In the grief and shock following the grand jury's decision not to indict the officer who put Eric Garner in a chokehold that proved deadly, one protester remarked, "we have to make a change because they're killing us off."
Without a doubt, there is a war on black America. The question is: Who is really trying to kill off black Americans?
Many conservatives who felt that the grand jury acted rightly in Ferguson, Missouri with the death of my namesake Michael Brown at the hands of Officer Darren Wilson cannot understand how the grand jury in Staten Island, New York, decided not to indict Officer Daniel Pantaleo in the death of Eric Garner. As Charles Krauthammer expressed, "From looking at the video, the grand jury's decision here is totally incomprehensible. It look as if at least they might've indicted him on something like involuntary manslaughter at the very least." more >>
NEW YORK – Thousands of New Yorkers moved by the tragic chokehold death of 43-year-old Staten Island father of six, Eric Garner, at the hands of NYPD police officer Daniel Pantaleo, and the failure of a grand jury to bring criminal charges against him, flocked to the streets for the second night in a row Thursday to call for change in a justice system they believe is rife with racial bias.
Standing in solidarity with similar protests across several U.S. cities, New Yorkers of all ages and races from a variety of religious, academic and civil rights organizations gathered with many others to demand change.
The Rev. John H. Vaughn, executive vice president of the Auburn Theological Seminary, who was among the protesters, said it was important for Christians to get involved in the movement. more >>
With the Republican Party's sweeping victories in last month's midterm elections, it has a deep bench of rising stars to draw upon for future senatorial, gubernatorial and presidential races.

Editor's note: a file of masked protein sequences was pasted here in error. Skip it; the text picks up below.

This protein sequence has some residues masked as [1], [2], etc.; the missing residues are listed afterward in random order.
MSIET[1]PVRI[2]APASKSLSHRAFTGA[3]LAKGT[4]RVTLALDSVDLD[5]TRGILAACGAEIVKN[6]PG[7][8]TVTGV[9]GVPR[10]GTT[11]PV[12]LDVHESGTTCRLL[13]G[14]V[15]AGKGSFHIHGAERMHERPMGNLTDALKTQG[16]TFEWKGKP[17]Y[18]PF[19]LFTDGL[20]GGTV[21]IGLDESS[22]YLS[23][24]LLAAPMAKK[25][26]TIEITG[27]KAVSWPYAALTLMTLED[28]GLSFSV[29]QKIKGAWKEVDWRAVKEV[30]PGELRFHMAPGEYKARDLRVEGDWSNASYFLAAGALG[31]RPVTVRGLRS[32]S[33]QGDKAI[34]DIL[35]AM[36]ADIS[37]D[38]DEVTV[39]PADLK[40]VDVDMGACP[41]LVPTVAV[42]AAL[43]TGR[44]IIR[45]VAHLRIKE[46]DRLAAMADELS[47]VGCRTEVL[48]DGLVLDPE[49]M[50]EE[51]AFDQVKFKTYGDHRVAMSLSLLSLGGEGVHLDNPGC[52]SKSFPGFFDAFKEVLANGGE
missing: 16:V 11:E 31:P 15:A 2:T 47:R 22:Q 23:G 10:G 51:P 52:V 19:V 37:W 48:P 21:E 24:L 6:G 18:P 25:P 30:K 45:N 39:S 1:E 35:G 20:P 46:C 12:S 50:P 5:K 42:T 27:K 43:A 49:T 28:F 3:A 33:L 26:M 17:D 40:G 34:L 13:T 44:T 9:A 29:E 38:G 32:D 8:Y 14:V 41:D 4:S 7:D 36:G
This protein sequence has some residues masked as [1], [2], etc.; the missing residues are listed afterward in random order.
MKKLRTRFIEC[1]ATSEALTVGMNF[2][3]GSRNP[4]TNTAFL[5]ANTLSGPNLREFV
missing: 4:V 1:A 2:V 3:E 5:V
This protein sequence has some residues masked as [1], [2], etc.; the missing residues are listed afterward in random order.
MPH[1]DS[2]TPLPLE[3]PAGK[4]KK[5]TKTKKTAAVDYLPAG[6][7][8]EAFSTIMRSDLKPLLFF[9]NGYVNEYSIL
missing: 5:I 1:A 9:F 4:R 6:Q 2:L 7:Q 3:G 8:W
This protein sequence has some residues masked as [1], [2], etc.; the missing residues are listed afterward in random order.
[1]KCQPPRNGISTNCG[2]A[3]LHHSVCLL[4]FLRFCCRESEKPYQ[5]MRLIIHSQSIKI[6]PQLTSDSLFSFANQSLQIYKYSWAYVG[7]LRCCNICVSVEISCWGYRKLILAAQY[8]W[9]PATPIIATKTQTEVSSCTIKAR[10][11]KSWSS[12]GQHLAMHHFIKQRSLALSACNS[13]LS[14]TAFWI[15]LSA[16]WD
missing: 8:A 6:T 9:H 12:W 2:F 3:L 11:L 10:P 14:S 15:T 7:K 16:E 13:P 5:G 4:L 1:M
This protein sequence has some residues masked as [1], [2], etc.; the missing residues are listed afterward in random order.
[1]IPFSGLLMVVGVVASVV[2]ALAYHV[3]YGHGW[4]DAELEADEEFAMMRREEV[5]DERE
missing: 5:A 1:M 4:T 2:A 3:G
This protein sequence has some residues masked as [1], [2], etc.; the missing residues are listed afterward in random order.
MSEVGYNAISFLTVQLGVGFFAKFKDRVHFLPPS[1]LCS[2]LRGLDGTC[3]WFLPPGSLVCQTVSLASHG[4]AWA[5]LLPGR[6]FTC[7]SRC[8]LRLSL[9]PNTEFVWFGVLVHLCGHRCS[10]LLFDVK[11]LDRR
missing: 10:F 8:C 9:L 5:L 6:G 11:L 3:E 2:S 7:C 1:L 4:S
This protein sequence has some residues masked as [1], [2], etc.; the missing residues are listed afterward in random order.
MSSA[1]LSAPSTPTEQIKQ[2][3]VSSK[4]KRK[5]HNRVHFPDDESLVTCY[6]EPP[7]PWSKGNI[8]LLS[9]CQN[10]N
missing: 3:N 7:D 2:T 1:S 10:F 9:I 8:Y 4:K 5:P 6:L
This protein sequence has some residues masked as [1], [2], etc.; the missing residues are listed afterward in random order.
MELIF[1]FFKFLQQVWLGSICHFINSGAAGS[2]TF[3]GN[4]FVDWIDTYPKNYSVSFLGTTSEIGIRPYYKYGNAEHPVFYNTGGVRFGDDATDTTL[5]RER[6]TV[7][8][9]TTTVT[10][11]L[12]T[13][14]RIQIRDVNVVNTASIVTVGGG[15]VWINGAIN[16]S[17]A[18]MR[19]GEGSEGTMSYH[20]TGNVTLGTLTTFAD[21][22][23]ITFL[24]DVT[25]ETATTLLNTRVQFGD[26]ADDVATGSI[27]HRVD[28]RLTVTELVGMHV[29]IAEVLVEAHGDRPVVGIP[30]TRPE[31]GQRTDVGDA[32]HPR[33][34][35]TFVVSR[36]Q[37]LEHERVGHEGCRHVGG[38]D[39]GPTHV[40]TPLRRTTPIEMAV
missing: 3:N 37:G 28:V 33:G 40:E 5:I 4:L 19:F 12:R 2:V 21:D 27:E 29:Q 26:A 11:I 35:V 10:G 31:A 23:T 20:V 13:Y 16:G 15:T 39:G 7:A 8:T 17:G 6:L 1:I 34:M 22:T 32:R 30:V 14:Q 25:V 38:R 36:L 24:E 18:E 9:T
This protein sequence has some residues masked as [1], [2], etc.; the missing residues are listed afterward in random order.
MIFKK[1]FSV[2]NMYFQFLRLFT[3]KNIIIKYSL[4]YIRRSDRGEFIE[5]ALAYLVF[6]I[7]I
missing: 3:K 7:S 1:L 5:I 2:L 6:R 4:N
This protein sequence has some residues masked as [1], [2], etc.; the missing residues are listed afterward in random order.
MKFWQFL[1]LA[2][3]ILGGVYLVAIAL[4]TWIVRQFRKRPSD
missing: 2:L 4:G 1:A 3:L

Here are seven of those rising stars:
George P. Bush more >>
In a powerful show of solidarity conservatives joined a growing chorus of Americans in condemning the surprising decision of a grand jury Wednesday to not hold a New York City police officer criminally responsible for the chokehold death of 43-year-old Staten Island father of six, Eric Garner.
The stunning decision of the grand jury to not bring criminal charges against 29-year-old NYPD officer Daniel Pantaleo, who placed the 400-pound asthmatic Garner in what appeared on video to be a chokehold, sparked a wave of protests across New York City Wednesday night that continued into Thursday morning.
"The grand jury's decision not to bring any charges against the officer who killed Garner is inexplicable. It defies reason. It makes no sense. Unlike the Michael Brown case, we don't have to rely on shaky and unreliable testimony from so-called eyewitnesses. We don't need to review bullet trajectories or forensics. All we have to do is watch the video and believe our own eyes," noted Sean Davis, writer for the conservative publication The Federalist in an op-ed. more >>
As racial tension nationwide intensifies, triggered by the killing of 18-year-old Michael Brown by officer Darren Wilson in Ferguson, Missouri, and compounded by the case of Eric Garner in New York City, the issue of whether racial justice should be promoted as a "Gospel demand" among Christians has become a divisive topic for some Evangelicals seeking solutions to racial conflict.
Southern Baptist pastor Randy White of First Baptist Church in Katy, Texas, says the pursuit of racial justice is not a "Gospel demand," disagreeing with fellow Southern Baptist leader Matthew Hall who penned a blog post last week stating that seeking racial justice is indeed a Gospel demand.
"Ferguson, Missouri, has erupted in barbaric violence that should cause all law-abiding citizens to demand the restoration of the rule-of-law, but the Evangelical world is preaching kum-ba-ya sermons about race-relations. I've gotta say, I just don't get it," said White in an op-ed posted to his website last Wednesday. more >>
As news came Wednesday that a grand jury has decided not to indict a New York City police officer in the choking death of 43-year-old Eric Garner this summer, President Barack Obama, the nation's first African-American president, argued that there's bias in the way law enforcement engages communities of color and asserted that it "is an American problem."
Interrupting his address at the 2014 White House Tribal Nations Conference at the Capital Hilton in Washington, D.C. Wednesday, Obama noted in sober comments that while police officers across the nation have a difficult job to do, they can only perform effectively "if everybody has confidence in the system."
As of now, he said, that does not appear to be the case. more >>